• The employees at Bloom, a local supermarket chain, looked at me a little funny, suggested I go to the Starbucks down the street or down Aisle 1 for a free sample of cheese, but didn’t give me anything else.
  • The Fantastic Sams hair salon just said they didn’t have any Election Day offers. They also pointed out that I don’t have enough hair to warrant a hair cut anyway.
  • Aardvark Swim and Sport didn’t offer any freebies, but there was a hot lady there about to try on a swimsuit. I considered hanging around to help her decide if it was right for her, but I wouldn’t let myself be distracted from my mission!
  • Dunkin Donuts didn’t match Starbuck’s free coffee offer or Krispy Kreme’s free doughnut offer. It was pretty busy at the time, so I left without much fuss.
  • Blockbuster Video gave me a coupon for a free rental! I was the only person at the checkout counter at the time, and the cashier slipped it to me quietly, probably so that I would just go away. Too bad I don’t have a Blockbuster membership. I gave the coupon to my co-worker so he can rent all his favorite Hannah Montana episodes.
  • Classic Beer & Wine gave me nothing. I was really sad. I bought a beer and drank it in the parking lot as I cried.
  • And to local readers who recognize what shopping center I was in up to this point, yes, I hit the Forbidden Fruit adult goods shop. I’m sort of glad they turned down my request for freebies.
  • Down the road a bit, those crazy folks at FedEx/Kinko’s offered me a free color photocopy! I asked if I could photocopy the doughnut I had just gotten from Krispy Kreme. They said no. P.S. The girl behind the counter was really hot.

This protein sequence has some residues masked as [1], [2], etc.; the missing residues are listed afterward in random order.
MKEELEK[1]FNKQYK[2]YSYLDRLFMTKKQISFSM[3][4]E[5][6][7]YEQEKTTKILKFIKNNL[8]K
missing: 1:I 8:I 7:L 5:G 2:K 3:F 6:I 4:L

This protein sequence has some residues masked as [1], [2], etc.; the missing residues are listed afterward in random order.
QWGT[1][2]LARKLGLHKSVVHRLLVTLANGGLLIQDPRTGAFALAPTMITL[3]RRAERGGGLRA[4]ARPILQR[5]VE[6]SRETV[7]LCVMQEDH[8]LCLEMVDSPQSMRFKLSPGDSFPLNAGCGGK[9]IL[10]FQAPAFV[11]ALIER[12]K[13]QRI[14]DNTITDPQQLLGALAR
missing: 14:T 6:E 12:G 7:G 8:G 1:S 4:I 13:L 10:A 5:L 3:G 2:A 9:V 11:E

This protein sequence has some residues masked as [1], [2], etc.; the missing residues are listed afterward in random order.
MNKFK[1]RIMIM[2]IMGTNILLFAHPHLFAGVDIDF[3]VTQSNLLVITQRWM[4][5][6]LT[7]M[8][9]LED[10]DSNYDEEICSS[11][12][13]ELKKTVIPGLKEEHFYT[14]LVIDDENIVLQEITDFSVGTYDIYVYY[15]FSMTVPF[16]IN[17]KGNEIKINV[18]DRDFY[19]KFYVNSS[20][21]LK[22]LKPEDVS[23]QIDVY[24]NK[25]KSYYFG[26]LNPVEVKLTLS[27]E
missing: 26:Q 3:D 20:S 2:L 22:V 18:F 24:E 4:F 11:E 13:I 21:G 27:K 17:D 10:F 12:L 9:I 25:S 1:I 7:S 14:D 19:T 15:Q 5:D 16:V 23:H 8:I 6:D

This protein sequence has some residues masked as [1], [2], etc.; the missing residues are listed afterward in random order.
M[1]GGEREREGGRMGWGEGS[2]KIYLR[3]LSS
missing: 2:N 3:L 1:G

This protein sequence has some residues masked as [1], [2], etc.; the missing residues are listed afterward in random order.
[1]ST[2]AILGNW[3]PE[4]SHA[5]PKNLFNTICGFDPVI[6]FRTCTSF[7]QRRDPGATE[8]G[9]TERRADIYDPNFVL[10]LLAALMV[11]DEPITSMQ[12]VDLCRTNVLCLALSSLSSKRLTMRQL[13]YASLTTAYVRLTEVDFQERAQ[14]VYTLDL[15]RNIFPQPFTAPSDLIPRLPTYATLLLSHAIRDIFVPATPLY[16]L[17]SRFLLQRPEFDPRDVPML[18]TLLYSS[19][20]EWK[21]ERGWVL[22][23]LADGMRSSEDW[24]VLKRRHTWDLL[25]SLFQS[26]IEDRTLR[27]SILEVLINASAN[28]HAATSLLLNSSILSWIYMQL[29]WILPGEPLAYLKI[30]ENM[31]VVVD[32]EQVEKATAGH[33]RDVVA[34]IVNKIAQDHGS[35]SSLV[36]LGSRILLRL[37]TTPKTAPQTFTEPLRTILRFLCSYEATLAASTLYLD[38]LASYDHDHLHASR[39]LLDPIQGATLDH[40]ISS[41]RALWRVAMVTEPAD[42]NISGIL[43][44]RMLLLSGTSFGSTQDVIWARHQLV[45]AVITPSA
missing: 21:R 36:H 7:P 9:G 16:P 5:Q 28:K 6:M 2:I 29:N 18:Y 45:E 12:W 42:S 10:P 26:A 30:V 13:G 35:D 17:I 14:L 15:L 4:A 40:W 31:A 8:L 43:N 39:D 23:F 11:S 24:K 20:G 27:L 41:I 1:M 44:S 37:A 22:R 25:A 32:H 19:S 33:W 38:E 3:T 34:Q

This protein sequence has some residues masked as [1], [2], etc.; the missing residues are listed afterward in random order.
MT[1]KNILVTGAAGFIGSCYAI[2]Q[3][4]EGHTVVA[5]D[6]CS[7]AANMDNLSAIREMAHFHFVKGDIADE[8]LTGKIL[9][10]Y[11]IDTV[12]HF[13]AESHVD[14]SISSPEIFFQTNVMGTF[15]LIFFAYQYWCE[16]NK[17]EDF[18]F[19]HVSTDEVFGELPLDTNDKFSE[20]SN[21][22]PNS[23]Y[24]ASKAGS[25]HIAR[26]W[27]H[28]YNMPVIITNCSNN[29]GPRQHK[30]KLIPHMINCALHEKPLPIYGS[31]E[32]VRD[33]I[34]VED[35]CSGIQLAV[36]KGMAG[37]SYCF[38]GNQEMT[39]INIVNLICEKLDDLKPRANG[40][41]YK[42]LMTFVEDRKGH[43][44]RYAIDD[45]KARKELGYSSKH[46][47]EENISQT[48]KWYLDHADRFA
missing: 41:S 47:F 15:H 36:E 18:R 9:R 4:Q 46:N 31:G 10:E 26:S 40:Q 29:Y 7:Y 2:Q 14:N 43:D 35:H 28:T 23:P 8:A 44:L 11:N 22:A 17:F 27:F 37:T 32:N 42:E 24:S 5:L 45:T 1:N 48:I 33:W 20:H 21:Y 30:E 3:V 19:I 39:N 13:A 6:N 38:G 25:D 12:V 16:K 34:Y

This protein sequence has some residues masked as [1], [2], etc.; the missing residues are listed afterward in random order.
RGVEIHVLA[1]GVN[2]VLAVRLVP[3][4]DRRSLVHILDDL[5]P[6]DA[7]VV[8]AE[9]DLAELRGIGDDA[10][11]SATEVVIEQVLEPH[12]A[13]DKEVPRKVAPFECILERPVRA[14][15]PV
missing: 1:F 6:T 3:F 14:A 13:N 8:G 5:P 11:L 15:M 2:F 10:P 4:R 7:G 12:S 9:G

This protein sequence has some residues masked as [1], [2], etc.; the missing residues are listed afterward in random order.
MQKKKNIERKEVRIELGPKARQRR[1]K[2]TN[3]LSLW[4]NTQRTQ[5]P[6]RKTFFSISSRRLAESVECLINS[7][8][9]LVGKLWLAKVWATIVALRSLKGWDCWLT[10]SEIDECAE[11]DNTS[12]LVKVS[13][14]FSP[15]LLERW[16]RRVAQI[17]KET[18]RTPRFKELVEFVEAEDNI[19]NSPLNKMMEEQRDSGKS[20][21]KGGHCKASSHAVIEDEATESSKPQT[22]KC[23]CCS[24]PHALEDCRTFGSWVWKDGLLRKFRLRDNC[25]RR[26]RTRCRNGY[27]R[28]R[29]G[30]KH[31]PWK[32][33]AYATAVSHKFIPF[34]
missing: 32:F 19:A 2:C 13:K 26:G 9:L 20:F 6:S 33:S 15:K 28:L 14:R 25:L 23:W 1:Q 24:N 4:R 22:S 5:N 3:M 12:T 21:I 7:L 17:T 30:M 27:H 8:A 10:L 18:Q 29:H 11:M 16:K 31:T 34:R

• GameStop countered my request for a freebie with an offer to reserve the latest Guitar Hero title for just five dollars down. I countered with playing their Nintendo Wii demo station for free for ten minutes.
  • Panera Bread pointed me to some free samples they normally offer. I asked for an entire loaf of bread for free. The cashier joked that even Obama and McCain wouldn’t get a freebie like that. I replied, “Oh, so Panera Bread supports third-party candidates. Good for you!” and left.
  • Palm Beach Tan gave me nothing and tried to sell me a $300 tanning package. I jokingly replied, “What, I’m not dark-skinned enough for you?” The black saleslady didn’t really like that comment.
  • Wing Stop gave me one free French fry. “Times are tough,” the chef commented. I thanked him kindly.
  • The hostess at Cheeburger Cheeburger offered to buy me a free ice cream soda if I could name all five members of the Rockville City Council but said I’d have to buy her one if I was wrong. Apparently “John Britton, those three old ladies, and the crazy guy with the funny name” wasn’t good enough for her. I didn’t feel bad because three other people in line behind me couldn’t name them either.